People often think of golf as an easy sport, but my experience as a Physiotherapist says otherwise. Around this time of year, we see a lot of clients return to us with golfing injuries, coinciding with their return to the sport in the summer months. Not only can the sport be psychologically destructive, but it can test our physical vulnerabilities too.
The golf swing is a terrifically complex movement, involving a huge amount of pelvic control, core stability, co-ordinated weight transference, thoracic spine rotation and shoulder rotation. This leaves a lot of room for error. Granted, nobody’s swing is the exact same; there are certain areas of the body which must move well to be able to ping the ball straight down the fairway.
As Physiotherapists, we find when people are stiff in certain areas, they will compensate with an incorrect movement elsewhere. If you lack adequate movement through your mid-spine, your swing will mostly be dominated by the shoulders and hips. This can often result in niggly pains in these areas, or in more drastic cases more intense pain and spasm in the spine. Likewise, it may result in an inefficient swing or poor contact with the golf ball.
Other common golfing injuries include elbow pain, commonly referred to as golfers elbow. Often this is contributed to by excessively gripping the club or relying too much on your wrists to generate force through your swing, likely due to stiff or weak shoulders. At Platinum Physiotherapy, we enjoy getting the bottom of these problems and figuring out all of the little reasons as to WHY you have this pain, and not just WHERE you have it.
The hips are pivotal for the success of a golf swing. Your hips require a certain amount of rotation to be able to follow through with your swing, as your femur (thigh bone) rotates inwardly in your hip joint. Without this movement, it may be difficult to generate power through the ball and often by performing the right stretches for a couple of weeks; you can improve your swing massively. Alternatively, if you have hip arthritis or have a joint injury, you may need to work on surrounding areas to try to give you enough space in the joint to be able to complete the pattern.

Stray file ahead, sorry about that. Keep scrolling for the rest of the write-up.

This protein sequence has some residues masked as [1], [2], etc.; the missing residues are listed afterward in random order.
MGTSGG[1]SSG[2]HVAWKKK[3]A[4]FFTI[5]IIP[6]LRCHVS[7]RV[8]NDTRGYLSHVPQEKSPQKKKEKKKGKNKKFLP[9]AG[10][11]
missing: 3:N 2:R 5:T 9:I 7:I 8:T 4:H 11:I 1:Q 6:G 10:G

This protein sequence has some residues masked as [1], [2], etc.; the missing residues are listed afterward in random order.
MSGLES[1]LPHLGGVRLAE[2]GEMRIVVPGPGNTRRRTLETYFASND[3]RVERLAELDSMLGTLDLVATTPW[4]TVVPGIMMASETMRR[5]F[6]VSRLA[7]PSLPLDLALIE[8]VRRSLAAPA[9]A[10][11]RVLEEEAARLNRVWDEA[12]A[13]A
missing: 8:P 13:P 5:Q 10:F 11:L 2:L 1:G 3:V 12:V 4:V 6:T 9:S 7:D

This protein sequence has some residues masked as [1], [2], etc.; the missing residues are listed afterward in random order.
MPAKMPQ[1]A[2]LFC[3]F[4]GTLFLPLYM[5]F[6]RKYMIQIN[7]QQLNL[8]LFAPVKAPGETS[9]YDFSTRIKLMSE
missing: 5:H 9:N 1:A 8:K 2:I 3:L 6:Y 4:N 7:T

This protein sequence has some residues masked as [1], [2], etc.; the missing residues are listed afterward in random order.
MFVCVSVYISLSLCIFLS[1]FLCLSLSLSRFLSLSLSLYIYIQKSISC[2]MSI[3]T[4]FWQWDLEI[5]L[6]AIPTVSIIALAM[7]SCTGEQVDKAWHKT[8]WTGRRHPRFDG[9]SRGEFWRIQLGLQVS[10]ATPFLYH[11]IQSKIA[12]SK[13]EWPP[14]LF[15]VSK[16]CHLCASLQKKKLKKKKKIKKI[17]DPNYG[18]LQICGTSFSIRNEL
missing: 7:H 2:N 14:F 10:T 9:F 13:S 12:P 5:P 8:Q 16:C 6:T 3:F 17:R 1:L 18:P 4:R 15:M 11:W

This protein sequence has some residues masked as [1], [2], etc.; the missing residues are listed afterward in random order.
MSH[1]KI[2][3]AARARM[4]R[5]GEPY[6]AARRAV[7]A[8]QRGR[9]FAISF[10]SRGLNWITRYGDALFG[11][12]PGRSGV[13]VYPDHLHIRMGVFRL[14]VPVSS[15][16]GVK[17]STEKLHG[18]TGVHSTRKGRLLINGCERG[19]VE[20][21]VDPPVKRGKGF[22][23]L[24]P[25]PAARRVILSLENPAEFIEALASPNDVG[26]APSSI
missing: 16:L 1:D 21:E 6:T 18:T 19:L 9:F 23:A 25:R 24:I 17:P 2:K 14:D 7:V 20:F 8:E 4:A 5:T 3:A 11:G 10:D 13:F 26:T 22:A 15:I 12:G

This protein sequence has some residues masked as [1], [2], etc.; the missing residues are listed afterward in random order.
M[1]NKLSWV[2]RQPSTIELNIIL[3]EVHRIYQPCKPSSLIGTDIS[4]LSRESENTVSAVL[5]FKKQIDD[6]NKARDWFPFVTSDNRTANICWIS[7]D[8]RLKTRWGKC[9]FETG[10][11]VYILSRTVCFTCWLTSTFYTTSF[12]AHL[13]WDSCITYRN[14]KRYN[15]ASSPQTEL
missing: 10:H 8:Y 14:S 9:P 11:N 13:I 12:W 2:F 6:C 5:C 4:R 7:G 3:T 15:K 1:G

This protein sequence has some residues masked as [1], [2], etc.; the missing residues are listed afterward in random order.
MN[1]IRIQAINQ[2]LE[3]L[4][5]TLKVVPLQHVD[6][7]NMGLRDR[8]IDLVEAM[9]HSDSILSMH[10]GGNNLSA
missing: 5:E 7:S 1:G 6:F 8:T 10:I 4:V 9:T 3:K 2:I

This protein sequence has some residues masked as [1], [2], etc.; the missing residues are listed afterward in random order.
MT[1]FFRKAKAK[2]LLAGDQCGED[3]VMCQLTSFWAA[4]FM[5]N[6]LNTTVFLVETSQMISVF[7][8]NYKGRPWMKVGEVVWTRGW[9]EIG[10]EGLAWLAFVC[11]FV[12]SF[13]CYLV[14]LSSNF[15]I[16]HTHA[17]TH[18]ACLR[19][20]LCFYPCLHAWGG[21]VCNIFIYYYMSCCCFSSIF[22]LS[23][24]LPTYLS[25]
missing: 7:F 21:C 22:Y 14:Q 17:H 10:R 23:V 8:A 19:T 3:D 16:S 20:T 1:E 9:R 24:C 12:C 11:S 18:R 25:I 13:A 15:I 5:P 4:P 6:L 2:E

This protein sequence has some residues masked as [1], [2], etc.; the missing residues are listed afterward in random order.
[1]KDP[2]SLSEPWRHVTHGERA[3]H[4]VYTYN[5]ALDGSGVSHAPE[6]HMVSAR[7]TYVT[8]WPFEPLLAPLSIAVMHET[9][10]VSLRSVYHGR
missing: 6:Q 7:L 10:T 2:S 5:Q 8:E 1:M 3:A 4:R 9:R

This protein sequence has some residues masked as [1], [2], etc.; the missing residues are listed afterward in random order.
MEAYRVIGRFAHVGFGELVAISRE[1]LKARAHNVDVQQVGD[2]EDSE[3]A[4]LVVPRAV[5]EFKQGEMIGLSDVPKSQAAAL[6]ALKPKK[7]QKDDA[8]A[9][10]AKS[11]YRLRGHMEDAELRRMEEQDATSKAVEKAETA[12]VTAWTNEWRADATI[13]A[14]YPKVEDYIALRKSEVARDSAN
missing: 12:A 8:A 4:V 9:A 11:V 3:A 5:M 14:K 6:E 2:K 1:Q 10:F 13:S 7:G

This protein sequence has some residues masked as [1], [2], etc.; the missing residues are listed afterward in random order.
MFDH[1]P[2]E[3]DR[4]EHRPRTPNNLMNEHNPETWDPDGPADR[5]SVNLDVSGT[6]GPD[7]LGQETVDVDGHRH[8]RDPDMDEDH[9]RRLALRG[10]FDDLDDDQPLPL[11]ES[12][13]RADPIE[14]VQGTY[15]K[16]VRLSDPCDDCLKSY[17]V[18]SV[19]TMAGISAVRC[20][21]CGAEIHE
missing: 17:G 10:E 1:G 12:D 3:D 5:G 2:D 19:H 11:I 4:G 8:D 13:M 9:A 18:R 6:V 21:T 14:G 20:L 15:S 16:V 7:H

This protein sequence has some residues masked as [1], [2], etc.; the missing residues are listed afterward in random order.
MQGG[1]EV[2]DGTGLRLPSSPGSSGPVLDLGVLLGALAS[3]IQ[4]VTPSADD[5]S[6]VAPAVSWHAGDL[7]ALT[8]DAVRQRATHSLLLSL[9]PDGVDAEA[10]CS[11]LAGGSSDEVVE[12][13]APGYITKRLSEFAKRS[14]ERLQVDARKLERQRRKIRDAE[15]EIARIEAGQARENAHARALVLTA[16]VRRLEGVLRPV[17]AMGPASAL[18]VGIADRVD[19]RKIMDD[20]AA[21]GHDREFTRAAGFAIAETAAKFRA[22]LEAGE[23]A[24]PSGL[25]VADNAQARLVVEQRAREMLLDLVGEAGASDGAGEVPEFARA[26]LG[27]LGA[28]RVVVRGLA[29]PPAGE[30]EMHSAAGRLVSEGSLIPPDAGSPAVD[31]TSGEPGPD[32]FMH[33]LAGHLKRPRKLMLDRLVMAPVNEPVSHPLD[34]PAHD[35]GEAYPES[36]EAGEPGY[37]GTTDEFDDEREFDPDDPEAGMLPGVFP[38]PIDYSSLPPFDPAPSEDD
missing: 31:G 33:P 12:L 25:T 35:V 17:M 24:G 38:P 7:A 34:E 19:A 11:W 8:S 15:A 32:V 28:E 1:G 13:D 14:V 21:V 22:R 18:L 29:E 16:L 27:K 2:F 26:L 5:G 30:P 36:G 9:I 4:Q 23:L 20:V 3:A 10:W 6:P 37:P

Time on your feet is also very important! Four or five hours on a golf course (on a very good day for me) is a lot of steps and stopping and starting. Most of us have underlying pains which can often become aggravated when we increase our activity levels. Commonly we hear complaints of plantar fasciitis, tendinopathies and knee and hip pain after resuming golf. This can usually be remedied with an individually tailored exercise programme from one of our physiotherapists.
Similarly our Reformer Pilates classes or individual Clinical Pilates Classes address these issues, providing us with strength and flexibility in the different planes of movement that allow us to move better through our golf swings, while increasing our baseline levels of strength so that we can easily get through a game of golf without aggravating any of our vulnerable tissues. They also target the hips and pelvis, freeing up additional movement and improving body awareness and control with a repertoire of dynamic and resisted exercises, across a range of levels and difficulties. By tailoring our individual Clinical Pilates classes towards golf movements, we hope to see the improvements on the golf course within a matter of weeks.
It is incredibly important for us to keep our clients active and involved in the sports or teams that they love. If you feel your pain or discomfort is preventing you from getting out onto the golf course or affecting your performance on the fairway, please get in touch, and we can discuss how we can improve your pain, and your golfing performance.
By Chartered Physiotherapist at Platinum Physiotherapy, Liam Curran